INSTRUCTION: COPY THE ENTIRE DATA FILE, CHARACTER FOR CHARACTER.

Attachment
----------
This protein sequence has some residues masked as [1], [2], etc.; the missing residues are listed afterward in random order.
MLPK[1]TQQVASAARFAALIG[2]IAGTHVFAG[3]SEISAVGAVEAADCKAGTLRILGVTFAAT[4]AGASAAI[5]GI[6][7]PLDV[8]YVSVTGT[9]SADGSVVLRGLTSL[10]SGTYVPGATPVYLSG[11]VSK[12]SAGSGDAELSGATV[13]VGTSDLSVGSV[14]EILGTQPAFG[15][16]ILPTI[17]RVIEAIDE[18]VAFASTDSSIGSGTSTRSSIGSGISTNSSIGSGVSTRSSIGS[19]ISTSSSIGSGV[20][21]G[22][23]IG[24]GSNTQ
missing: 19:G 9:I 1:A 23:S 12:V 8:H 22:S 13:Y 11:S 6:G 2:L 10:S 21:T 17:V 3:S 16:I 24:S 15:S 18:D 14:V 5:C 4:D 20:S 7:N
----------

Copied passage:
This protein sequence has some residues masked as [1], [2], etc.; the missing residues are listed afterward in random order.
MLPK[1]TQQVASAARFAALIG[2]IAGTHVFAG[3]SEISAVGAVEAADCKAGTLRILGVTFAAT[4]AGASAAI[5]GI[6][7]PLDV[8]YVSVTGT[9]SADGSVVLRGLTSL[10]SGTYVPGATPVYLSG[11]VSK[12]SAGSGDAELSGATV[13]VGTSDLSVGSV[14]EILGTQPAFG[15][16]ILPTI[17]RVIEAIDE[18]VAFASTDSSIGSGTSTRSSIGSGISTNSSIGSGVSTRSSIGS[19]ISTSSSIGSGV[20][21]G[22][23]IG[24]GSNTQ
missing: 19:G 9:I 1:A 23:S 12:V 8:H 22:S 13:Y 11:S 6:G 2:L 10:S 21:T 17:V 3:S 16:I 24:S 15:S 18:D 14:V 5:C 4:D 20:S 7:N